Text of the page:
Moving from Rhetoric to Action: Transforming Environmental Governance
In light of the upcoming roll-out of the Ayushman Bharat, the case for government’s responsibility to its people is a timely one to make.
Y et again, New Delhi has been ranked as the world’s most polluted megacity by World Health Organisation (WHO). In spite of the Capital’s crisis of deteriorating air quality, the government has been noticeably mute on the issue. With an escalation in pollution-related diseases such as asthma, heart attack, bronchitis and other respiratory problems, cases of respiratory diseases have spiked 30 per cent since 2010.
Delhi is predicted to soon lead the world in premature deaths from air pollution. Estimates also show that National Capital Region (NCR) residents lose out nearly six years of life because of the dangerous air pollution levels.
Keeping in view the prevailing evidence, the present level of apathy among the government is a serious cause of concern. Public outrage over air pollution continues to be ‘seasonal’ and rarely extends beyond social media.
“As air pollution stresses the capital’s resources, the cost to human capital in the form of deteriorating working capacity in adults and stunted brain development among resident young children paints a grave picture.”
Moreover, the ensuing economic losses in the form of high costs of disease burden and loss in life-years, continues to be a worrying phenomenon. One estimate even noted that air pollution cost Mumbai and Delhi approximately Rs 70,000 crore or about 0.71% of the country’s GDP, in 2015.
Thus, there are cogent arguments on both social and economic fronts that warrant more robust social accountability on the part of the government, especially considering its inability to implement stricter controls on polluting sources or to initiate policies that ease high costs of pollution-related disease burden on its citizens.
In light of the upcoming roll-out of the Ayushman Bharat – National Health Protection Scheme (AB-NHPS), which offers health coverage of up to Rs 5 lakh to every vulnerable and underprivileged family, the case for government’s responsibility to its people is a timely one to make.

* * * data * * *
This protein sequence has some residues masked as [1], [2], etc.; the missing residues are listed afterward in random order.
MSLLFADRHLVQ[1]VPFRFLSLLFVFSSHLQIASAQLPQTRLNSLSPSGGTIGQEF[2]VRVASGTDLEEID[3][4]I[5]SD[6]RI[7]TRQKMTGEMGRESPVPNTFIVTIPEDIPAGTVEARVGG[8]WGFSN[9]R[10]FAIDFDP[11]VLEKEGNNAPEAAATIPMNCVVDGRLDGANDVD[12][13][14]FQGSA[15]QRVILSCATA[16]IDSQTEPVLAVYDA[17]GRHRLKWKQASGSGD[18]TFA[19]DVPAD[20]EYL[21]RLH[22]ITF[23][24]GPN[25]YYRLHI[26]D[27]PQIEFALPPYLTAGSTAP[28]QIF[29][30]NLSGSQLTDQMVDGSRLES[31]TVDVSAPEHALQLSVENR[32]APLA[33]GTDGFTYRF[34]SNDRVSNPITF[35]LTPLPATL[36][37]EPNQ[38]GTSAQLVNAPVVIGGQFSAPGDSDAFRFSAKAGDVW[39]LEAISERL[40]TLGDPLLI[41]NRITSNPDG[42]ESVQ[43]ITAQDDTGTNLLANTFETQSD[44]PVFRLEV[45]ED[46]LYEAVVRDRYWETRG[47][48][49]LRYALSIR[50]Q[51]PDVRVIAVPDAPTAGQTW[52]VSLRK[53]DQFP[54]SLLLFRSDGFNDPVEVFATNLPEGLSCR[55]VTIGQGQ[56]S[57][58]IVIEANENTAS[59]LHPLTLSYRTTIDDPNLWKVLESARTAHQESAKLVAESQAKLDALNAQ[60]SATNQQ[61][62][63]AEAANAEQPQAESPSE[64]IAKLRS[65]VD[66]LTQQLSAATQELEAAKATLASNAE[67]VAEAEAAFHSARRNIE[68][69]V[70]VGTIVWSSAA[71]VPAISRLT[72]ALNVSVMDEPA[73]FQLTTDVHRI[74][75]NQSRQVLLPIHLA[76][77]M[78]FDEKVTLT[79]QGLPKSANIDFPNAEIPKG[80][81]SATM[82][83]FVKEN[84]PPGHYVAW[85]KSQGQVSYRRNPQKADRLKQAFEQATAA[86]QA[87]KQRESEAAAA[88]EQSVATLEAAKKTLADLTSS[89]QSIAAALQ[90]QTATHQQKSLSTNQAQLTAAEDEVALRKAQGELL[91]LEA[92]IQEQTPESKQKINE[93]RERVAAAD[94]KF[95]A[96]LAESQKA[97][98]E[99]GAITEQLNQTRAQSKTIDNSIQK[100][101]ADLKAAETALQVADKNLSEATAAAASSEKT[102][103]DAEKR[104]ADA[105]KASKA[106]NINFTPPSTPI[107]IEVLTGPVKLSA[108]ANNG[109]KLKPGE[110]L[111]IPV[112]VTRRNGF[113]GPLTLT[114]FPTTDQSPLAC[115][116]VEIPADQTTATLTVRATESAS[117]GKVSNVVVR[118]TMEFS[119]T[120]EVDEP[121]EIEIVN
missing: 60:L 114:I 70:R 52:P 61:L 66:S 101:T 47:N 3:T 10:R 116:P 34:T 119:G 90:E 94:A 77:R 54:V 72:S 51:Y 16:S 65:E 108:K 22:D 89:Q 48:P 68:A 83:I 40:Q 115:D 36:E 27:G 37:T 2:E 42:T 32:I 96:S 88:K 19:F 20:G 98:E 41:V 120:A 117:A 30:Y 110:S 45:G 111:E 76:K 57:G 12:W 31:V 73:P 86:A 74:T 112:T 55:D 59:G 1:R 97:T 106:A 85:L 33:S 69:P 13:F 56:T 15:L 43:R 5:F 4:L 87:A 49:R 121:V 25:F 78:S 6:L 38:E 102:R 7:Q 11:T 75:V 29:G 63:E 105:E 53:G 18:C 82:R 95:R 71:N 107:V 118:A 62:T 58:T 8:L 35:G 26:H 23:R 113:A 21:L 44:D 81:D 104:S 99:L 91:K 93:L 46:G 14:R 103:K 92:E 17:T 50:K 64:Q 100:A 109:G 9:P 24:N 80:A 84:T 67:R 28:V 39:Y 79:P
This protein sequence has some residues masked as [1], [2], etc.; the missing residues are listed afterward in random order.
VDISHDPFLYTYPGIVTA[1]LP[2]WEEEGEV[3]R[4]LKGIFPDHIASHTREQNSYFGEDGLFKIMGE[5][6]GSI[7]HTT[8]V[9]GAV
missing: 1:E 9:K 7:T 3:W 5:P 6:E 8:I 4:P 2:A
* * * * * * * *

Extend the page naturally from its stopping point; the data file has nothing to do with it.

“We propose that the government take up the initiative to either provide free treatment for air pollution-related illnesses or contribute towards the cost of treating such diseases.”
The benefits of such an initiative are three-fold. First, it will put requisite pressure on the government to be stricter in applying anti-pollution regulations and penalties. Funds from penalties applied to non-complying industries or polluting vehicles should raise public revenue and be utilised for such compensation.
Second, awareness amongst the public towards disease-prevention (for e.g., taking precautions against indoor pollution) and the willingness to treat air pollution-related illnesses will increase, especially among the economically disadvantaged.
Lastly, it would set a precedent for other states to take into account the cost of polluting the environment and consequently, to assume responsibility for the same. If heeded, this clarion call to policy action will go a long way in demonstrating a promising endeavour on part of the government and reinvigorating public trust in its policies.
A programme of this nature would ensure an improvement in public health through the two-pronged approach of increased awareness and treatment assistance.
Towards this end, the following eligibility criterions should be put in place to ensure the funds are effectively directed to those in need — (i) an economic threshold be defined for individuals and families, below which benefits would accrue, (ii) a minimum length of residential stay within the legislative boundary of New Delhi be specified (which would deal with the issue of fluid border areas).
To ensure adequate uptake by eligible households, enrolment in the programme should be made free. Enrolment drives to inform households of their eligibility for insurance would assist successful enrolment and ensure the dissemination of accurate information.
Further, if hospital-based biometric IDs are prescribed and made a mandatory part of the registration process, it would allow randomised samples of electronic health records to be used for research towards constructing more effective public policies. As is the case with most public-funded insurance policies, pre-prescribed treatment packages for different illnesses and their severity levels could be defined and disseminated through public/private hospitals.
“Providing such “insurance from pollution” would intensify the urgency to curb environmental degradation and provide increased impetus and authority to the agents working towards such a transition.”
Finally, as is often the case, most governments respond to the demands made on them. It now falls just as much on the public – to be vocal, unified and uncompromising – in its demand for a city safe to breathe and live in.